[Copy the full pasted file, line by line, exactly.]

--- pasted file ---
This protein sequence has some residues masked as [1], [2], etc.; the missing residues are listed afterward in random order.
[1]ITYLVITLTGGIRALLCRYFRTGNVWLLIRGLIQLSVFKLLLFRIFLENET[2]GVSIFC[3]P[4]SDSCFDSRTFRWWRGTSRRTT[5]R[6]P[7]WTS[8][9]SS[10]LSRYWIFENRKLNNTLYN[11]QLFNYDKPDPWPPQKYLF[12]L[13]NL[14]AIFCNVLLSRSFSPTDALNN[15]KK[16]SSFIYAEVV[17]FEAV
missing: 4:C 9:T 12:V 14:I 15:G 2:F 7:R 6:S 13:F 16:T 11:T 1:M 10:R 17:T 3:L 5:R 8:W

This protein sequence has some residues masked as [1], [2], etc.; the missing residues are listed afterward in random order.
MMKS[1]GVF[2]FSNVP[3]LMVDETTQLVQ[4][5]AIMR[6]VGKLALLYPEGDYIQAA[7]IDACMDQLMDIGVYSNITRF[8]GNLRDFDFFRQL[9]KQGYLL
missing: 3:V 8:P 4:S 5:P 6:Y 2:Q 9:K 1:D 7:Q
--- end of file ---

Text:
This protein sequence has some residues masked as [1], [2], etc.; the missing residues are listed afterward in random order.
[1]ITYLVITLTGGIRALLCRYFRTGNVWLLIRGLIQLSVFKLLLFRIFLENET[2]GVSIFC[3]P[4]SDSCFDSRTFRWWRGTSRRTT[5]R[6]P[7]WTS[8][9]SS[10]LSRYWIFENRKLNNTLYN[11]QLFNYDKPDPWPPQKYLF[12]L[13]NL[14]AIFCNVLLSRSFSPTDALNN[15]KK[16]SSFIYAEVV[17]FEAV
missing: 4:C 9:T 12:V 14:I 15:G 2:F 7:R 6:S 13:F 16:T 11:T 1:M 10:R 17:T 3:L 5:R 8:W

This protein sequence has some residues masked as [1], [2], etc.; the missing residues are listed afterward in random order.
MMKS[1]GVF[2]FSNVP[3]LMVDETTQLVQ[4][5]AIMR[6]VGKLALLYPEGDYIQAA[7]IDACMDQLMDIGVYSNITRF[8]GNLRDFDFFRQL[9]KQGYLL
missing: 3:V 8:P 4:S 5:P 6:Y 2:Q 9:K 1:D 7:Q